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Two Phila. charter schools in peril

As the Philadelphia School Reform Commission considers applications for 40 new charter schools, one existing charter has announced it must close next week and another is living from paycheck to paycheck.

As the Philadelphia School Reform Commission considers applications for 40 new charter schools, one existing charter has announced it must close next week and another is living from paycheck to paycheck.

The embattled Wakisha Charter School is running out of money so fast that the North Philadelphia middle school now plans to shutter Friday instead of Dec. 23, and will operate only half-days next week.

And the Walter D. Palmer Leadership Learning Partners Charter School, a K-8 school with campuses in Northern Liberties and Frankford, has had trouble making payroll.

Palmer teachers, who were scheduled to be paid Dec. 5, received checks three days late and were told the money would not be available immediately.

Walter D. Palmer, the founder and board president of the school, said the delay was caused by a cash-flow problem. "It was a timing issue," he said.

Wakisha's early closing was announced in a letter to families Thursday.

"Currently, we have approximately 100 students, three administrators, and 10 classroom teachers and support staff," Michelle Robinson, the school's assistant principal, wrote. "We expect that the numbers will continue to decrease. As a result, the last day for students will be Dec. 19."

School officials did not respond to requests for comment.

District spokesman Fernando Gallard confirmed the early shuttering.

"They have informed us they are closing the 19th," he said. "It's unfortunate that it has gotten to this point, but we are concentrating on trying to get students into new schools as soon as possible."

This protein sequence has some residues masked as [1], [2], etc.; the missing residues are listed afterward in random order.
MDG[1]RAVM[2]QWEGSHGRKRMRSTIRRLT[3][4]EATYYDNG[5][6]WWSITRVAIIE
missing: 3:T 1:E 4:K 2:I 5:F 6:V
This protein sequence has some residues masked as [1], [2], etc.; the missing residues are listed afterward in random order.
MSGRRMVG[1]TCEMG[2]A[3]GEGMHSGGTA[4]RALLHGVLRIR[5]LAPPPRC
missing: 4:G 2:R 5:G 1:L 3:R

Gallard said staff from the district's charter office went to Wakisha Thursday to help parents get students' transcripts and provide transfer information.

The Wakisha announcement came one month after the charter's board voted to permanently close the school because it was on the verge of financial collapse.

At that time, chief executive officer Crystal E. Nelson said that 261 sixth, seventh, and eighth graders were enrolled at the school at 800 W. Jefferson St.

Wakisha, an under-enrolled school that opened in 2000 and featured an African-centric curriculum, has been struggling financially and academically for years.

The state Department of Education's website said the school had total revenue of $4.5 million in 2012-13, the most recent year available.

While Wakisha teachers said there had been recent gaps in medical and dental coverage because the school was late paying its bills, the charter has had chronic problems making payments to the state teachers' pension program. The bills include the charter's contribution, as well as funds already deducted from teachers' pay.

When a charter is delinquent, the Education Department informs the district and trims the district's share of state funds to cover the tab. The district in turn deducts that amount from the next month's charter payment.

Gallard said the district cut payments to Wakisha by $117,498 to cover September's pension bill and $18,184 for November.

But since the school is closing, the district could be on the hook for December's bill of $193,517 because the district will not be able to recoup the money from future payments.

"We're in conversations with the school about that," Gallard said.

The Palmer charter has also had trouble paying the Pennsylvania Public School Employees' Retirement System (PSERS). The district deducted $291,012 from Palmer to cover bills for September and $307,244 for December.

And pension bills are only part of the financial problems at the Palmer charter. The courts ordered the charter to repay the district $1.5 million for collecting money for students it was not authorized to enroll.

Until earlier this fall, the school had nearly 1,300 students, even though the agreement it signed in 2005 set a limit of 675.

To comply with court orders, the charter in October eliminated its high school program and held a lottery to cut the number of K-8 students to 675.

Palmer said the school's attorneys are trying to negotiate a payment plan with the district.

He said he hopes that the district will be reasonable and "won't force a complete financial meltdown."